Events this year, and in particular following the worldwide outbreak of COVID-19, have brought many new challenges into my research process. As a student in my first year of research, this was the academic year for me to begin to present tentative ideas at conferences and create networks with researchers in similar fields to mine. However, the cancellation of academic conferences across the board, coupled with travel restrictions both domestically and overseas, have meant that many of these plans are on hold. Fortunately, conferencing apps such as Skype and Zoom, in addition to social media networks including Twitter, have enabled me to remain in contact with my fellow researchers at the Wilberforce Institute as well as to discover any new opportunities to discuss research in online academic forums.

This global disease pandemic has also witnessed the rapid digitisation of archival material by the National Archives and other such repositories, in addition to books and journal articles being made available online to a wider audience. There are however still a number of limitations that are still present in my current methodology. Digitising archival material is a gradual process and much of what I will need to not currently online, and a number of relevant museum exhibitions that were due to open this academic year have been postponed indefinitely. This includes Departures – 400 Years of Emigration from Britain, an exhibition concerning British immigration worldwide due to be held at the Migration Museum in Lewisham, London. It is also impossible to know how long certain restrictions will last and the extent to which this will impact any field work I decide to conduct in my second year of research. These are all factors that I will need to find ways to remedy in the coming months.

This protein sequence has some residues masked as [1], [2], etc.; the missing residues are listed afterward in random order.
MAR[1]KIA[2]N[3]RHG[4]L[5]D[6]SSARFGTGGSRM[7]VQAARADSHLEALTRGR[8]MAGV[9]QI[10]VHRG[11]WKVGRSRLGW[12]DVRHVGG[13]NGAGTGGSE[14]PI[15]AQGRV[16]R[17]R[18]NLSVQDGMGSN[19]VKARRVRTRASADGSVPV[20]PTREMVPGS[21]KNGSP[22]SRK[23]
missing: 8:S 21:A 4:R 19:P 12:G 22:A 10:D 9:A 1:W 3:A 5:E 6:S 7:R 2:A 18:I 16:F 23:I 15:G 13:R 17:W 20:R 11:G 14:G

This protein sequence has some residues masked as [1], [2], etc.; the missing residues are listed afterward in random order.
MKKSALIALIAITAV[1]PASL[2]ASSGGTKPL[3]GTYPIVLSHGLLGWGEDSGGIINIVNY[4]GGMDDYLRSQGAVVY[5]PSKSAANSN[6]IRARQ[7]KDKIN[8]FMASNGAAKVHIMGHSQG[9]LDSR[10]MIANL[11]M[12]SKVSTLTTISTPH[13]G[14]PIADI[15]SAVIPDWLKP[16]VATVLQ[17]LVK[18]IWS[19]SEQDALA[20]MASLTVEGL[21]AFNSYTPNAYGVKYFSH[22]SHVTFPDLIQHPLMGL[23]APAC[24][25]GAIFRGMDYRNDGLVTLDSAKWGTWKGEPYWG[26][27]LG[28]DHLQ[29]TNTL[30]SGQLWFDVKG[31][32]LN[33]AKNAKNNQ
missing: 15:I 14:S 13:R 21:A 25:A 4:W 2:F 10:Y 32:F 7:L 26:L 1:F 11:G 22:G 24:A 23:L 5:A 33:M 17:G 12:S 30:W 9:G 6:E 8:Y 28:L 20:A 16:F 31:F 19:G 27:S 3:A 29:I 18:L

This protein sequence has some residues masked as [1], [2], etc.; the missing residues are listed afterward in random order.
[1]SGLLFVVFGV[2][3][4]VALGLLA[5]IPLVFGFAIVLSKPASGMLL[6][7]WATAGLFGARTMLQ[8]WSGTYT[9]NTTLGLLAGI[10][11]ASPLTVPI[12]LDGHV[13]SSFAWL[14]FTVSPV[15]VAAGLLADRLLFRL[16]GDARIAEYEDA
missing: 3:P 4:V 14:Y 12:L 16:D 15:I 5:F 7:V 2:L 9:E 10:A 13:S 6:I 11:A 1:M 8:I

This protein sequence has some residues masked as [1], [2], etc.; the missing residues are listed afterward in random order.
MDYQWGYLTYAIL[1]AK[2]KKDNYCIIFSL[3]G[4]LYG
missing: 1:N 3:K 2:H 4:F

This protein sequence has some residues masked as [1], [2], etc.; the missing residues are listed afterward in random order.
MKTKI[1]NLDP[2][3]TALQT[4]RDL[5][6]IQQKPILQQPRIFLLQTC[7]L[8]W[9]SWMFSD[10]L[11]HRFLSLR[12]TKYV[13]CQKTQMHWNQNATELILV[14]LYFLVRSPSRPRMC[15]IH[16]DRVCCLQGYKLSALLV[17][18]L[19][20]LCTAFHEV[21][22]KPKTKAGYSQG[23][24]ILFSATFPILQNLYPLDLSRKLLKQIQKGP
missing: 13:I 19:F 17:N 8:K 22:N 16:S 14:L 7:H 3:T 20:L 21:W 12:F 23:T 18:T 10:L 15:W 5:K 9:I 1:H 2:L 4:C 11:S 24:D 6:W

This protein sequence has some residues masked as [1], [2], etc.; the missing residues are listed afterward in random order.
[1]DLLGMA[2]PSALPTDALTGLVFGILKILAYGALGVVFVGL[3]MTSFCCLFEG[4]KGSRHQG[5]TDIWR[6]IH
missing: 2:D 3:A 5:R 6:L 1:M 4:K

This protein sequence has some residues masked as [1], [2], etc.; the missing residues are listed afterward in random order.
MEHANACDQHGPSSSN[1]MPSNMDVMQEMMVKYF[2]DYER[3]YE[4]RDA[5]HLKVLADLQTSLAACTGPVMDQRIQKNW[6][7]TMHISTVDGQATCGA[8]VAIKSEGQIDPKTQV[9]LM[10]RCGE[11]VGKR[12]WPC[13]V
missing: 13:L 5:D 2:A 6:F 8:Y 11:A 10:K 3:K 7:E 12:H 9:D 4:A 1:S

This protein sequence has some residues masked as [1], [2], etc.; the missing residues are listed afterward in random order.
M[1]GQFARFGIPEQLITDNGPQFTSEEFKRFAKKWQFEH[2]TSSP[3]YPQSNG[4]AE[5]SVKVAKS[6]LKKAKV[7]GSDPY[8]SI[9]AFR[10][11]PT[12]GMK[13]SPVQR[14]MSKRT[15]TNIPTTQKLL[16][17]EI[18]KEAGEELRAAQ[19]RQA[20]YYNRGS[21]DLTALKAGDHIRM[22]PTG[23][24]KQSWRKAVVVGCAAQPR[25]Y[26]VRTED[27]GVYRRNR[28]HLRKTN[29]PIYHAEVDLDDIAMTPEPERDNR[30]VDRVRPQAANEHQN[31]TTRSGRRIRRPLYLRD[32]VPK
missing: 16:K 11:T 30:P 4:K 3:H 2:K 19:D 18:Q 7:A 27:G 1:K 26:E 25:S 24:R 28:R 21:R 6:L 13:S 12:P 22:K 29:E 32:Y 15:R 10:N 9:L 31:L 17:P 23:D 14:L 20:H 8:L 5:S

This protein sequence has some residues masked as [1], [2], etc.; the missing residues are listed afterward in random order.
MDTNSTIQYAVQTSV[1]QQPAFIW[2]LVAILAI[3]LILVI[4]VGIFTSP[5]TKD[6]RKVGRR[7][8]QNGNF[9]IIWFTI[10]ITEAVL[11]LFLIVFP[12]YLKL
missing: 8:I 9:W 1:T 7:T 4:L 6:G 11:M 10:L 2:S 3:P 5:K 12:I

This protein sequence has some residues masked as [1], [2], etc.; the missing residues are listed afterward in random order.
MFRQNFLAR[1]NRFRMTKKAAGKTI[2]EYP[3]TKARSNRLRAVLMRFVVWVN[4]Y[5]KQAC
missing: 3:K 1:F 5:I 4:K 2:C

Arguably the most profound impact of COVID-19 has had in relation to this topic has been in the process of reuniting former child migrants with their families. In March 2020, the Child Migrants Trust announced that all prospective travel linked to the Family Restoration fund would be halted with immediate effect. The trust, alongside the national governments of Australia and the United Kingdom, have done excellent work in reuniting former child migrants with their long lost families in recent years. This process can already be a difficult one for many former child migrants as some were long unaware that they had living relatives, and sadly the Family Restoration Fund came too late for others whose parents and siblings passed away before they had the chance to reunite.

The emotional toll of bringing families together has been exacerbated by the uncertainly surrounding COVID-19 and the restrictions that have been put in relation to overseas travel. Given the advanced age of many of these former migrants, these restrictions are understandable and have been put in place with their best health interests at heart. Safety is of course the first priority in these difficult and unprecedented times. Let’s just hope that in the technological era that we live in, former Home Children will be able to find new ways to connect with their families and that their voices to continue to be heard in the ongoing process of reconciliation.

A local memorial dedicated to child migration in South Australia.